Mochamad Iriawan waves to journalists after he is elected chairman of the Indonesian Football Association (PSSI) during a congress in Jakarta on Saturday. (Antara Photo/Sigid Kurniawan)
Ex-Jakarta Police Chief Wins PSSI Chairmanship in Heated Congress
BY :ANTARA, HERU ANDRIYANTO
NOVEMBER 02, 2019
Jakarta. A police general was elected chairman of the Indonesian Football Federation, or PSSI, in a heated "extraordinary congress" at a Jakarta hotel, where eight of 11 candidates walked out before voting on Saturday.
While the leadership board of the association has long been under public scrutiny for alleged match-fixing and bribery scandals, the senior national team has also been in a title drought for decades.
The last time Indonesia's senior football team won an international trophy was in the 1991 SEA Games in Manila.
Comr. Gen. Mochamad Iriawan, the former Jakarta Police chief, emerged with a majority of the votes, 82 out of 85, to lead the embattled PSSI until 2023 during the congress at Shangri-La Hotel in South Jakarta.
He practically won all the votes as three voters had abstained.
The 85 voters include 34 PSSI provincial chapters, 18 Liga-1 clubs, 16 Liga-2 clubs, 16 Liga-3 clubs and one Futsal Association.
Six candidates – Fary Djemy Francis, Yesayas Oktavianus, Benny Erwin, Aven Hinelo, Sarman El Hakim and Vijaya Fitriyasa – withdrew from voting after one of them was prevented from approaching representatives from the Asian Football Confederation (AFC) and world football governing body FIFA who were present at the congress.
Two other candidates, former chairman La Nyala Mattalitti and retired army general Bernhard Limbong, had earlier dropped their candidacies.
"We withdraw from the congress because we want changes. We are tired of bad competitions and an underperforming national team," Fary said as he walked out of the room with his colleagues.
The three remaining candiāates were Iriawan, Arif Wicaksono and Rahim Soekasah.
Even before the congress, a feud had emerged after Vijaya Fitriyasa, one of the candidates, alleged in a television talk show that Iriawan had "negotiated with a cartel" to win the PSSI chairmanship.
Vijaya, who owns a 70-percent stake at Persis Solo football club, has been reported to police for defamation.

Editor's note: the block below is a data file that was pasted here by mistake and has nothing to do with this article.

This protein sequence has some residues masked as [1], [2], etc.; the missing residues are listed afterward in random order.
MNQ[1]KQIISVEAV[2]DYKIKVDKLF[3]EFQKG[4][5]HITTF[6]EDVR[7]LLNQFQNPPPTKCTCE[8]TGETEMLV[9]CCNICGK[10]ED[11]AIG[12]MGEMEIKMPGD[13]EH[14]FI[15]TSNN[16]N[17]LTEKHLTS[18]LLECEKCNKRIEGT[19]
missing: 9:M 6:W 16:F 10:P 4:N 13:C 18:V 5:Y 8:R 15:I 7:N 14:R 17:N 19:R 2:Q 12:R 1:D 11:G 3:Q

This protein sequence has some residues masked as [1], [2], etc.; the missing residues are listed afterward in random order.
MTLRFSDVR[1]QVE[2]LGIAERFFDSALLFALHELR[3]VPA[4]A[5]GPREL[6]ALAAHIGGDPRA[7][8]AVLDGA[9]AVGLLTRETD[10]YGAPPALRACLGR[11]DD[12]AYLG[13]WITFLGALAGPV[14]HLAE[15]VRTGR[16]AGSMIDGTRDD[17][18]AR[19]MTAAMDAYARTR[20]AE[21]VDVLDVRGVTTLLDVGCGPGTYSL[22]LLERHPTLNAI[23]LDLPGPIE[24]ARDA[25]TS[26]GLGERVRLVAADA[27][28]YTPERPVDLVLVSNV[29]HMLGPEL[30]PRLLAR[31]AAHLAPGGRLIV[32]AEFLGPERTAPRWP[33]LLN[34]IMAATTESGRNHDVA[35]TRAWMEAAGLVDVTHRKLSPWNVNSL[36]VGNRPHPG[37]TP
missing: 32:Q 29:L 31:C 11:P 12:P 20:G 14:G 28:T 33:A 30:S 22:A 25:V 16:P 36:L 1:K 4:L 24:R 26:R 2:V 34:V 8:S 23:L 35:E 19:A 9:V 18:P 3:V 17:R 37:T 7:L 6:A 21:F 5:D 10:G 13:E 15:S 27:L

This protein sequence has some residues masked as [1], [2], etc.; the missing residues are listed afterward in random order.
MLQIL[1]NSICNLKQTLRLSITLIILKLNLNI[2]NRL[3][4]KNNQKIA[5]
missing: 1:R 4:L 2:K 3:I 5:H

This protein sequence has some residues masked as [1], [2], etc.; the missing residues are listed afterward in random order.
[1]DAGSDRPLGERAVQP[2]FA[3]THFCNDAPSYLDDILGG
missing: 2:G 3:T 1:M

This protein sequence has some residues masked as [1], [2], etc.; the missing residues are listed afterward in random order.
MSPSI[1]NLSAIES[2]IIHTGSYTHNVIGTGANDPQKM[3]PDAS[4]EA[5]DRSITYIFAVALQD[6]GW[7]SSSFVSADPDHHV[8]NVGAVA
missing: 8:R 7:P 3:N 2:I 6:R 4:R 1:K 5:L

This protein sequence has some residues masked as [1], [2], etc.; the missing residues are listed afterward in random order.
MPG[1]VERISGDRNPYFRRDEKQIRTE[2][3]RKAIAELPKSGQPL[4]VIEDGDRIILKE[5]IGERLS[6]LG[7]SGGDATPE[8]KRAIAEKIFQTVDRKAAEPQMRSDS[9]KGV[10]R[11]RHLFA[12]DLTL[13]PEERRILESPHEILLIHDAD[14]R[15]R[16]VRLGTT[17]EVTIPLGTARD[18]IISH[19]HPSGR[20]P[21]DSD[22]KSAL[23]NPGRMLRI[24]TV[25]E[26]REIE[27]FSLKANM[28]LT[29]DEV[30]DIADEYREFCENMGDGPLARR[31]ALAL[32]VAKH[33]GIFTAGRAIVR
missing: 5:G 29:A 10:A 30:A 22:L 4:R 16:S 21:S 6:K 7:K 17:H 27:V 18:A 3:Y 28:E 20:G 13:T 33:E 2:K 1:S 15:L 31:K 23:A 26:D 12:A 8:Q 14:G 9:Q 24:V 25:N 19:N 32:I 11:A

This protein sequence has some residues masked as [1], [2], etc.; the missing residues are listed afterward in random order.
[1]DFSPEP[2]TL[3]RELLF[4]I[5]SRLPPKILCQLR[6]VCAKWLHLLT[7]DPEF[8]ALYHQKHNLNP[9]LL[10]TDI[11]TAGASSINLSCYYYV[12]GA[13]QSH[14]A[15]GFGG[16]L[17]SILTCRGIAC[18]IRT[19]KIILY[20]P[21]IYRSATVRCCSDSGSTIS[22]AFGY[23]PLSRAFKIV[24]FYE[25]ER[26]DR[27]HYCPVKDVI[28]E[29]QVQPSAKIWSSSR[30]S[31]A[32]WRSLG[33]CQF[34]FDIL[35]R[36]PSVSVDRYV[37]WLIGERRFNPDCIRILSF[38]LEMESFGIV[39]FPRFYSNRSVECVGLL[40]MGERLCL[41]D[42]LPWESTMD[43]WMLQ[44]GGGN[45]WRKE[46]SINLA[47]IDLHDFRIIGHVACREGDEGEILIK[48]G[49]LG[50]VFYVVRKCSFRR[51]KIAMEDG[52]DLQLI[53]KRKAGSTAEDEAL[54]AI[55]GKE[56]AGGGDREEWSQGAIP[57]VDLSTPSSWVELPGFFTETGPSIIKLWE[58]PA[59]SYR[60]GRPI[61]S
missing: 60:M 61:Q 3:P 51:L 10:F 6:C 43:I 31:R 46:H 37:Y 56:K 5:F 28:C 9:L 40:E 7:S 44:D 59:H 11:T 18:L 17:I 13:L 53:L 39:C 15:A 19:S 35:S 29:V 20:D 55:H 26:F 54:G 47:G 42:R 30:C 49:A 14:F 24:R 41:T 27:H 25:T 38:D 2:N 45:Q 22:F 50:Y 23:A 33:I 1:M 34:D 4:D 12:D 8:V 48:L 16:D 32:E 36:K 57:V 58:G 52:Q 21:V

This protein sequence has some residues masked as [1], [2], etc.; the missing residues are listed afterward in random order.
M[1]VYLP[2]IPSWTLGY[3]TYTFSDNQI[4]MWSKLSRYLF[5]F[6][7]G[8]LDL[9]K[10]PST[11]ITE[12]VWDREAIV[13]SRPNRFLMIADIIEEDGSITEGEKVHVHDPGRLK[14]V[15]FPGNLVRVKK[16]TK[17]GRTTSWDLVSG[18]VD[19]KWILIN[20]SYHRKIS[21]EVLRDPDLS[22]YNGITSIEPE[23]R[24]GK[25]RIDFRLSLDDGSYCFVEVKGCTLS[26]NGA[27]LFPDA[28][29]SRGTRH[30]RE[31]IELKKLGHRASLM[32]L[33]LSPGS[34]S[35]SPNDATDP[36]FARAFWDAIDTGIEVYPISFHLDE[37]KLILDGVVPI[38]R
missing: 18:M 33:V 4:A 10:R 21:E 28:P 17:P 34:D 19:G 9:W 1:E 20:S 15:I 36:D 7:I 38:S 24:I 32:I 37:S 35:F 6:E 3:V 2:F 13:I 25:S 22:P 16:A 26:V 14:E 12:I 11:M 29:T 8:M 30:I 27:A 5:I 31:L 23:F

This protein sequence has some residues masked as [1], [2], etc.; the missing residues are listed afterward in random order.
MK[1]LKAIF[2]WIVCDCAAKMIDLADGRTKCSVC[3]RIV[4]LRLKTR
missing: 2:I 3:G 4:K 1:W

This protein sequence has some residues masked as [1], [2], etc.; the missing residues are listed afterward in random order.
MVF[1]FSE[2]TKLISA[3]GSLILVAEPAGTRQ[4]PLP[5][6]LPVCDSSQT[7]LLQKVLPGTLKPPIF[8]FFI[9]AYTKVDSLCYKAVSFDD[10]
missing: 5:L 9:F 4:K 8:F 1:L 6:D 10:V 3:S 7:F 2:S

He said several candidates had raised questions about voting procedures and cancellation of pre-voting debates among candidates during Saturday's congress.
"We only wanted an explanation from the congress, but we weren't given a chance to speak and were then asked to leave the room," he said.
His feud with Iriawan erupted just before the voting when they exchanged arguments in front of journalists.
When Iriawan was speaking to the media, Vijaya suddenly came in and interrupted the interview, apparently trying to use the occasion to clarify his earlier remarks on television.
"I'm in the middle of an interview, don't interrupt me," Iriawan said angrily.
The PSSI has seen a raft of leadership changes in recent months. Chairman Edy Rahmayadi resigned in January amid controversies over his public remarks and match-fixing allegations.
Prior to his resignation, when asked why he continued leading the PSSI while serving as North Sumatra governor and advisor to PSMS Medan football club, Edy replied: "What's your business in asking that? You have no right to ask that question."
He also infamously criticized two Indonesian footballers for joining a Malaysian club, saying they had "no sense of nationalism."
He was succeeded by acting chairman Joko Driyono, who is currently in police custody for alleged match-fixing and obstruction of justice.
The legal case prompted the PSSI to hold the extraordinary congress.